Saturday, August 13, 2011

First Week

Our first week at our new home came and went, and it went very well indeed. Sofie has settled in beautifully, and I’m really liking it there. She is out with the mares now, and the sparseness of the grass forces her to actually move around while searching out the best grass. She looks good, and she seems so happy. The herd introduction was handled very well by the barn owner, and Sofie hasn’t gotten even a scratch on her so far.

The turnout seems to be making a difference already. She is warming up so much easier that she has been this year. Before she was taking longer and longer to warm up (sometimes it took just about the whole ride before she loosened up and stopped being cranky), and I was very concerned. I had hoped the turnout would help, but I wasn’t too optimistic since Sofie just doesn’t self-exercise. I’m very happy with the turnout situation for her. I’m hoping it will really help preserve soundness over the long term. It certainly is helping now. Even without free schooling (it is prohibited in the fancy arena with the mirrors) she’s doing fine, mentally and physically.

We’ve been slowly exploring the trail system, the facility itself, and we’ve actually gone on some long rides. Before, an hour ride was about as long as we ever did, and the more typical session was 30-45 minutes. Here, we have many more riding options, which makes it easier (and almost necessary) to stretch things out.

Our first couple rides started in the indoor, then I went on a short trail ride. It didn’t take long for me to get sick of the indoor (it’s gorgeous, but it’s still a boring indoor), so I began doing our dressage work outside, either in the neighboring boarder’s dressage arena or just on the unoccupied front yard area. Sofie seems to do much better outside, and it’s just nice to be out. She was a little nervous at first in the dressage ring in this new random place, but she listened well and we actually got some productive (for us) work done in there. We then rode the trails for quite a while, and she was solid, apart from spooking at a dead stump with holes in it (it has EYYYYYEEEEES….) and a few dead tree limbs here or there. She has never liked tree carnage. Also, when it was time to find our way home, she kept trying to go off onto different trails that I knew would not get us home. So I made her go my way, all the while thinking “Geez, maybe I’m totally screwed up and she’s right!” But my way actually did get us where I wanted it to, so then I got to make fun of her for her superior trail horse home-finding skillz. Then we did some work in this nice little valley, since Sofie was being obnoxious about going home, so of course I had her do more work before letting her do so. She was very fast and fairly strong, but she was actually not totally out of control or breaking into the canter, which was nice. So then I had her canter away from home, just experimentally, and she then became VERY strong. I was literally standing up in the stirrups and hauling on her to get her to stop. So then we tried THAT again, and it went better, so then we went home.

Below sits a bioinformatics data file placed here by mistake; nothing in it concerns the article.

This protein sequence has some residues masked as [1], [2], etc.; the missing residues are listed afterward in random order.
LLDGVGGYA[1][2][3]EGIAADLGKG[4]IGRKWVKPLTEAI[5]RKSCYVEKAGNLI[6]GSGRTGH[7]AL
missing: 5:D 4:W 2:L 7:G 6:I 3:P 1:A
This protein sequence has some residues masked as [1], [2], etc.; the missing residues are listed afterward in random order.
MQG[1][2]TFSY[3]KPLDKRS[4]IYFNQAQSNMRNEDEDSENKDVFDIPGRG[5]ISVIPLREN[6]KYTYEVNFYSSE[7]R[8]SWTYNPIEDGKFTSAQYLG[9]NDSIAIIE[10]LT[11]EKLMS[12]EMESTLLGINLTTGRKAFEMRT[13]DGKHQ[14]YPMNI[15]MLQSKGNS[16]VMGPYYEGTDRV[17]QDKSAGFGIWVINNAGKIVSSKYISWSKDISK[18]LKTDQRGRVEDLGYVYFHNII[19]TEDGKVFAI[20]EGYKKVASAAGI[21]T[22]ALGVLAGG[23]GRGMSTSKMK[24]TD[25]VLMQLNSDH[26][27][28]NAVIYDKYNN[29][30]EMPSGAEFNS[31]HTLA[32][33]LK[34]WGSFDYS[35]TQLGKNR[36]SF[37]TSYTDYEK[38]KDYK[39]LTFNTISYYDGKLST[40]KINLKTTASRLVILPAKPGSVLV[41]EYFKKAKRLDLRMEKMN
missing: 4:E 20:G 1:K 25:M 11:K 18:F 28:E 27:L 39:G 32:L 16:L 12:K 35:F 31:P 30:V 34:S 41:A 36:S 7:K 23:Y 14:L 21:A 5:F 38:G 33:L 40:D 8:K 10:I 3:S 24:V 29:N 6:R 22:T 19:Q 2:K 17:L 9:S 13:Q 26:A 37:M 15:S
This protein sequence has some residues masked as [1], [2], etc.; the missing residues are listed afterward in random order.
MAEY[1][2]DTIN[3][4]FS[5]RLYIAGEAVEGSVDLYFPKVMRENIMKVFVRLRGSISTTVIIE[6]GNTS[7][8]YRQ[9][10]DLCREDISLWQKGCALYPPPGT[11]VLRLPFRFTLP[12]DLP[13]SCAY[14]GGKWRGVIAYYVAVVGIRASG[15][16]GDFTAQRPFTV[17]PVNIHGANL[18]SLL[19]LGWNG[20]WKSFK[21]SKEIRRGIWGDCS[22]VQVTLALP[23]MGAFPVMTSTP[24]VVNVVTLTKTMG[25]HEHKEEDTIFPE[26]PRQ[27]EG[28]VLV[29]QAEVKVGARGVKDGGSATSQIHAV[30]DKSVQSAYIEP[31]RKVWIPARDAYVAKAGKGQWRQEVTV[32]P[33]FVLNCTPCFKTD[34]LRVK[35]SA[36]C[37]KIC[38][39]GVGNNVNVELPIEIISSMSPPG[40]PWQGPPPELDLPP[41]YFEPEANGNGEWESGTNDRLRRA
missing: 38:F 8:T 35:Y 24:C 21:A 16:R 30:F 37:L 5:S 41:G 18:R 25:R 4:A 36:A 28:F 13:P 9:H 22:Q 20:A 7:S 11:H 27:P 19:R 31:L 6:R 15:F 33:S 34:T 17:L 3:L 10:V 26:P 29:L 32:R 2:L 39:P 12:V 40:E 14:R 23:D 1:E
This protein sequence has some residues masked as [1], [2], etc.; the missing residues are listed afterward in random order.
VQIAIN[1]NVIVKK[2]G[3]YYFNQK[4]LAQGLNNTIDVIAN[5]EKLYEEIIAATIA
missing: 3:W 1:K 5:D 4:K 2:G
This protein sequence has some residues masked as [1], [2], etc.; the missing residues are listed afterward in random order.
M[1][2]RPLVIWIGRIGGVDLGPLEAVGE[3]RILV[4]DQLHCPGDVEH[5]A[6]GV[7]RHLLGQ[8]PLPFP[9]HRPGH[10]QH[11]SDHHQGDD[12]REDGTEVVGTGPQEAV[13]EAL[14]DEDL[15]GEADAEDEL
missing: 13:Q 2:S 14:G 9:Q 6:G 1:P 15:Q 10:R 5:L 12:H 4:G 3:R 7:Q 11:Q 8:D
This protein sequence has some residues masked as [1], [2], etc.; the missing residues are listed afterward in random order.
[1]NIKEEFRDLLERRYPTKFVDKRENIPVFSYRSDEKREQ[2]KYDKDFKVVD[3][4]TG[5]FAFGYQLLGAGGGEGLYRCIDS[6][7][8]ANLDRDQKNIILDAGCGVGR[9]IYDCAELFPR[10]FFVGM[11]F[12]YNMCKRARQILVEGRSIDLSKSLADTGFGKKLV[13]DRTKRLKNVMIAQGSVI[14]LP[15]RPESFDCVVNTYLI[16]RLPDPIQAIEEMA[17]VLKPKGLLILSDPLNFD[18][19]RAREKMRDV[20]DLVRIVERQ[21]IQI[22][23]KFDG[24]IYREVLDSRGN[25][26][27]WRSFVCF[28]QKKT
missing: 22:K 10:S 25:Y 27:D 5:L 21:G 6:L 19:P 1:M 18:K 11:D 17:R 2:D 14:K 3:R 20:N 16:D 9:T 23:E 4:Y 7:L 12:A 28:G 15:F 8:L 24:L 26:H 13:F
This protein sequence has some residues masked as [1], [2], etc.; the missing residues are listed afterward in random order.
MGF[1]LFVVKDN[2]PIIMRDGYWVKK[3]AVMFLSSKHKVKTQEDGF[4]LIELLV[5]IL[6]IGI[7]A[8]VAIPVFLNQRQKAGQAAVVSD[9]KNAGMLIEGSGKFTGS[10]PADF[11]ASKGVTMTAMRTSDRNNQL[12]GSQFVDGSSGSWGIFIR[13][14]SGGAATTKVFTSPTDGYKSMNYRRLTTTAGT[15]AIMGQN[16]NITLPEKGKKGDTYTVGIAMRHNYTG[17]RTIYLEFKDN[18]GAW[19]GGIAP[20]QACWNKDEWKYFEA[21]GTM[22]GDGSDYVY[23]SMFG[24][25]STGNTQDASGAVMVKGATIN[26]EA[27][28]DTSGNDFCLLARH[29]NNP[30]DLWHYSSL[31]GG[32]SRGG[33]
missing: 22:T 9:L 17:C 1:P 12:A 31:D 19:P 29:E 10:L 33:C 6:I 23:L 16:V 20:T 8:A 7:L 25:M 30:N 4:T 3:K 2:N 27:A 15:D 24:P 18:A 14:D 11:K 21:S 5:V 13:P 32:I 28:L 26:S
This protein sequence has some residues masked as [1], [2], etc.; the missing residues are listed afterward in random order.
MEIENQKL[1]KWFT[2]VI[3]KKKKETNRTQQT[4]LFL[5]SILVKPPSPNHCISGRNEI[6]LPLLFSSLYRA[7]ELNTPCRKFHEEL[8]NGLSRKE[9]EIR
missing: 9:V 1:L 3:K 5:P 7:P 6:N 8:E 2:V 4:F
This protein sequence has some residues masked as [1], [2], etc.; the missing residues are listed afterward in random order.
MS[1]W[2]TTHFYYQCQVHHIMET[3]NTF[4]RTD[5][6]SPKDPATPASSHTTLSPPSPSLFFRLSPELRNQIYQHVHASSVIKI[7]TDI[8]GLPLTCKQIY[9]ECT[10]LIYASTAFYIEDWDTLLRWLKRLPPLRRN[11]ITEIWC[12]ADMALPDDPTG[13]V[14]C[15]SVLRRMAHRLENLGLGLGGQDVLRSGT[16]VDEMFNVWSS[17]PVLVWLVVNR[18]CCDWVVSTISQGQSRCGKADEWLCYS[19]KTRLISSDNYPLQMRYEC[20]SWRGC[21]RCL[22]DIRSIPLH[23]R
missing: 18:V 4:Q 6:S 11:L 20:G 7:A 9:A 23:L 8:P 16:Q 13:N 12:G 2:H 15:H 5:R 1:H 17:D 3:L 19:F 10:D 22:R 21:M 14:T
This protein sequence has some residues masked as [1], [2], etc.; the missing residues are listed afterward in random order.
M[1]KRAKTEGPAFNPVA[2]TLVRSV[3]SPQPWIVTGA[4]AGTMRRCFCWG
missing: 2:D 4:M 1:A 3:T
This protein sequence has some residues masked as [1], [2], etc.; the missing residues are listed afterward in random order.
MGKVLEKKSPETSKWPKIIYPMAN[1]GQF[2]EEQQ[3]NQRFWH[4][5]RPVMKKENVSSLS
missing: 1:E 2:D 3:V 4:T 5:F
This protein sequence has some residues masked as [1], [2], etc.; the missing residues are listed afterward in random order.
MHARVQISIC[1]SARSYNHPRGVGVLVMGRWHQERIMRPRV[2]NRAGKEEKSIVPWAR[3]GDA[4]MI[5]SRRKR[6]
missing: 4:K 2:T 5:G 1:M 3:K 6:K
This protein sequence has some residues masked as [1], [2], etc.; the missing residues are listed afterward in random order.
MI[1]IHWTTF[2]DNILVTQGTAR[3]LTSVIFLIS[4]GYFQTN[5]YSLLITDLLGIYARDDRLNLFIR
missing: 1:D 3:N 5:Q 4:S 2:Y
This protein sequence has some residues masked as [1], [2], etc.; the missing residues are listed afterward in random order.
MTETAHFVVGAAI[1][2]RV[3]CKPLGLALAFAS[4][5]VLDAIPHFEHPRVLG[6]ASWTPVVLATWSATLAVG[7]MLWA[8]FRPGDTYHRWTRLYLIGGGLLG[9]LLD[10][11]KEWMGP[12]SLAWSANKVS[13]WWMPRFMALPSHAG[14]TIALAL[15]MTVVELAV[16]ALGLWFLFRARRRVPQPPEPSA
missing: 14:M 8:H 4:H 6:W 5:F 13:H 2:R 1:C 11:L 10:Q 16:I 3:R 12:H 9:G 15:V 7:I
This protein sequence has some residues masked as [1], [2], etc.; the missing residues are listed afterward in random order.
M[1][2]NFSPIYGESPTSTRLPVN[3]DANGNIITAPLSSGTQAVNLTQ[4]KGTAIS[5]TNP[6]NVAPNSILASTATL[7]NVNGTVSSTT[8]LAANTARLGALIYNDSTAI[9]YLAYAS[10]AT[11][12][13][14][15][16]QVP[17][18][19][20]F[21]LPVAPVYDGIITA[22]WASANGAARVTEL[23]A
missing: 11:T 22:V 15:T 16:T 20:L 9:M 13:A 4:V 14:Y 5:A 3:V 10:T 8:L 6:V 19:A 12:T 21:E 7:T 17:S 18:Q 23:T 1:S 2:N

When we did get home I decided to ride her a little in the indoor, so I could see what she looked like in the mirrors (bad idea). We were both tired by that point, so we basically just raced around with our nose stuck out looking terrible. BUT because we looked so bad, we got a free mini-lesson from the resident dressage trainer, because apparently he saw us and was like OMG NOT IN MY BARN. And I felt marginally better about ourselves, because it took like two minutes and some minimal adjustments and we were going nice and round and looking very nice. And I got some good tips to help us along, so it was probably worth it.

We had a very nice ride midweek. I worked her out in the front yard area and tried to work on the stuff that Jesse had me do in my mini-lesson, and it took a while, but eventually she got round and we finished up very well. We also did a bit of canter work, which went well. After we finished up we went on a trail ride, which was very fun. I tried a new loop, so I didn’t have to come back the way I came. After I was done I turned her out with the mares and watched her for a bit. I was so happy to see her out there enjoying herself. I just felt very positive that day.